Condom use does not lower teenage pregnancies

According to John Richens, a clinical specialist in sexually transmitted infections and HIV at University College, London, a national sexual health strategy is "a matter of urgency" (The Sunday Times, November 29). Among the reasons for the urgency, Dr Richens was reported to have said that he was "concerned about soaring teenage pregnancies and the lack of proper sex education".

What Dr Richens has omitted to mention is that the reason Malta registered these teenage pregnancies is because, unlike in other nations, including his country, the UK, abortion is illegal in Malta - which distorts the true pregnancy rate.

What is remarkable is that teenage pregnancies are so high in the UK that it has the highest teenage pregnancy rate in Europe.

Although free condoms are handed out in schools to teenagers, pregnancies in England and Wales have risen to their highest level since 2002.

The UK Health Department were congratulating themselves after figures from the Office of National Statistics showed teenage pregnancy rates falling slightly with a reduction in both the under-18 and the under-16 rates during 2006.

Only a year later, however, data showed there were 41.9 conceptions per 1,000 in 15- to 17-year-olds in 2007 - up from 40.9 per 1,000 the year before. It is estimated that there were just over 42,900 conceptions in under-18s in the UK in 2007 and an increase in under-16 conception rates from 7.8 per 1,000 to 8.3, a total of 8,200 pregnancies.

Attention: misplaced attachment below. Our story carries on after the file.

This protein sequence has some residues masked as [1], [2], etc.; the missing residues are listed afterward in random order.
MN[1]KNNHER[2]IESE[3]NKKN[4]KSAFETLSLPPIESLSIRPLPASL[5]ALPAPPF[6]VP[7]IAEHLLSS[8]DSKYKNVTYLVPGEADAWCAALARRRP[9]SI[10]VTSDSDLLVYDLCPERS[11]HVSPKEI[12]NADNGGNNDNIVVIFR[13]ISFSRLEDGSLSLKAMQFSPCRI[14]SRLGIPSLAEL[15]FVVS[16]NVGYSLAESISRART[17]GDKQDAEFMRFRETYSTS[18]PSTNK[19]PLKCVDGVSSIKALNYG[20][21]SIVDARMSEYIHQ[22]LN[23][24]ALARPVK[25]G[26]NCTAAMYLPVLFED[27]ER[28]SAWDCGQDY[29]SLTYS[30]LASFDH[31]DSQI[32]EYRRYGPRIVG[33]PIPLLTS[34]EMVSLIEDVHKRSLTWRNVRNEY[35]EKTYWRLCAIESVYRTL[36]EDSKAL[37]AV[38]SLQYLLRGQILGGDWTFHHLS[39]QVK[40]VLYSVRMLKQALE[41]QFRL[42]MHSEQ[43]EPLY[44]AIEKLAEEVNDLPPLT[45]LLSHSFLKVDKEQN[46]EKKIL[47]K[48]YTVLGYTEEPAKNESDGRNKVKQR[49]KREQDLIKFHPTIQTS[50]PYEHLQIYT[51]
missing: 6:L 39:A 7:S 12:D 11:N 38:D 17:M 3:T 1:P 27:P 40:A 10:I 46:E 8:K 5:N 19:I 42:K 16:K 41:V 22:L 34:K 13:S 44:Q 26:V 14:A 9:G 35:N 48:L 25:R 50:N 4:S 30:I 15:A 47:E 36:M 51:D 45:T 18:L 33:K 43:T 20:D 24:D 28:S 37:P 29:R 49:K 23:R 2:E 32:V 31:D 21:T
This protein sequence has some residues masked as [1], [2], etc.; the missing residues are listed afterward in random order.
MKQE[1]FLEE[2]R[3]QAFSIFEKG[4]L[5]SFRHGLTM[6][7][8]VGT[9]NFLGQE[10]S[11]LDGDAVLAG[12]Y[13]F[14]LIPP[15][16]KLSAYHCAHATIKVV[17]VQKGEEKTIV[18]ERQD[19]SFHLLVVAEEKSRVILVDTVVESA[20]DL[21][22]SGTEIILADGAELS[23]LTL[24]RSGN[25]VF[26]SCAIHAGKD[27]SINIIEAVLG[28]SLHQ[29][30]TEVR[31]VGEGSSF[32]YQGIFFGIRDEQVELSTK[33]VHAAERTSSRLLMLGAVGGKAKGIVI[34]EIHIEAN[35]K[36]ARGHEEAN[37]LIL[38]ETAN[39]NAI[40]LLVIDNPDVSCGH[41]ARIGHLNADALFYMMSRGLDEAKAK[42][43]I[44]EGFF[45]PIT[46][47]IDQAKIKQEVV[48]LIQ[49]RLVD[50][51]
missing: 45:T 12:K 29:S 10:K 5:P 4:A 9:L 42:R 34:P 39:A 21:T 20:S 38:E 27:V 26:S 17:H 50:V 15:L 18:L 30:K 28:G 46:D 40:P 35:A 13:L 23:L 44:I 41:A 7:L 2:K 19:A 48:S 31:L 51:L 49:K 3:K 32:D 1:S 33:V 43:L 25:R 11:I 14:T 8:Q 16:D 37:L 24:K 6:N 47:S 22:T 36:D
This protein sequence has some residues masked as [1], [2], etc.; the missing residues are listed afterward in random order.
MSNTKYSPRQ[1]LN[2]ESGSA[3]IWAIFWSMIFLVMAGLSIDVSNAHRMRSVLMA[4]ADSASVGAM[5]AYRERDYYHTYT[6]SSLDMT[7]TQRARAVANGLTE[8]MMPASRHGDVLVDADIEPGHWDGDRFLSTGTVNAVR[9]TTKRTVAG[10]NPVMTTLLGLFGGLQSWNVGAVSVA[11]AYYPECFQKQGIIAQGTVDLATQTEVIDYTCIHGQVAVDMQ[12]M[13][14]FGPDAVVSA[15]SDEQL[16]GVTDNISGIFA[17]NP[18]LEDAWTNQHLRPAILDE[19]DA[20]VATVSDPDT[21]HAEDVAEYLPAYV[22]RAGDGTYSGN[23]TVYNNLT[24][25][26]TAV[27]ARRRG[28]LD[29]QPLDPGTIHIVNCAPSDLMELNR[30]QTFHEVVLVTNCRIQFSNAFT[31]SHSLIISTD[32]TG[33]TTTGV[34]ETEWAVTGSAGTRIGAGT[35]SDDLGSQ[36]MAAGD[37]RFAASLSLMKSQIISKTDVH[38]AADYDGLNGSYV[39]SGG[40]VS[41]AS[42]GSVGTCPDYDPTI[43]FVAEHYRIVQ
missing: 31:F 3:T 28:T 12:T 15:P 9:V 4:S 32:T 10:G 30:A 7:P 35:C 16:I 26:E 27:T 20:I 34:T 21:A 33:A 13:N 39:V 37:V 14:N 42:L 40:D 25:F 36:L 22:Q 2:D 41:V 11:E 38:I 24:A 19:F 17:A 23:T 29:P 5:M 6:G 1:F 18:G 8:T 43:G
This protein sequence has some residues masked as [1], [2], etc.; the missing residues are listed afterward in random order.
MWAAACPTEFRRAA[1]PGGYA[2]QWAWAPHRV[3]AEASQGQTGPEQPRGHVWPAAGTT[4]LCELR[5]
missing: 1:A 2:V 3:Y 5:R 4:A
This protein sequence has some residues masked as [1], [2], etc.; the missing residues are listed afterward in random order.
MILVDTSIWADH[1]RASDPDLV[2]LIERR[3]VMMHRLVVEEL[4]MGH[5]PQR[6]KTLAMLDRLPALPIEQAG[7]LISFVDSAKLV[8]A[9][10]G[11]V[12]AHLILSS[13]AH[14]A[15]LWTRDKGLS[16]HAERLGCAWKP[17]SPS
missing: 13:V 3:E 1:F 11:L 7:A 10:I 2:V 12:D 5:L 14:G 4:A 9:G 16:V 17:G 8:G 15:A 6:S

Evidence shows that contraception is leading to more abortions: 1,609 of 4,666 women (34.5 per cent) obtained abortions at the Leeds Marie Stopes International abortion clinic due to condom failure; 27 per cent of the abortions performed at Paris' St Louis Hospital are carried out because of condom failure (NSO France).

In a 1996 study of students requesting "emergency contraception"at the Rusholme Health Centre in Manchester, 68 per cent claimed condom failure (UK Unistat).

When US surgeon general Joycelyn Elders was Arkansas health director from 1987 to 1992, she pushed condoms by every means possible, including in 24 high schools. The results were predictable.

The teen pregnancy rate in Arkansas rose by 17 per cent between 1989 and 1992, the syphilis rate among teenagers rose by 130 per cent, and the HIV rate increased by 150 per cent (Lifeissues 2007)


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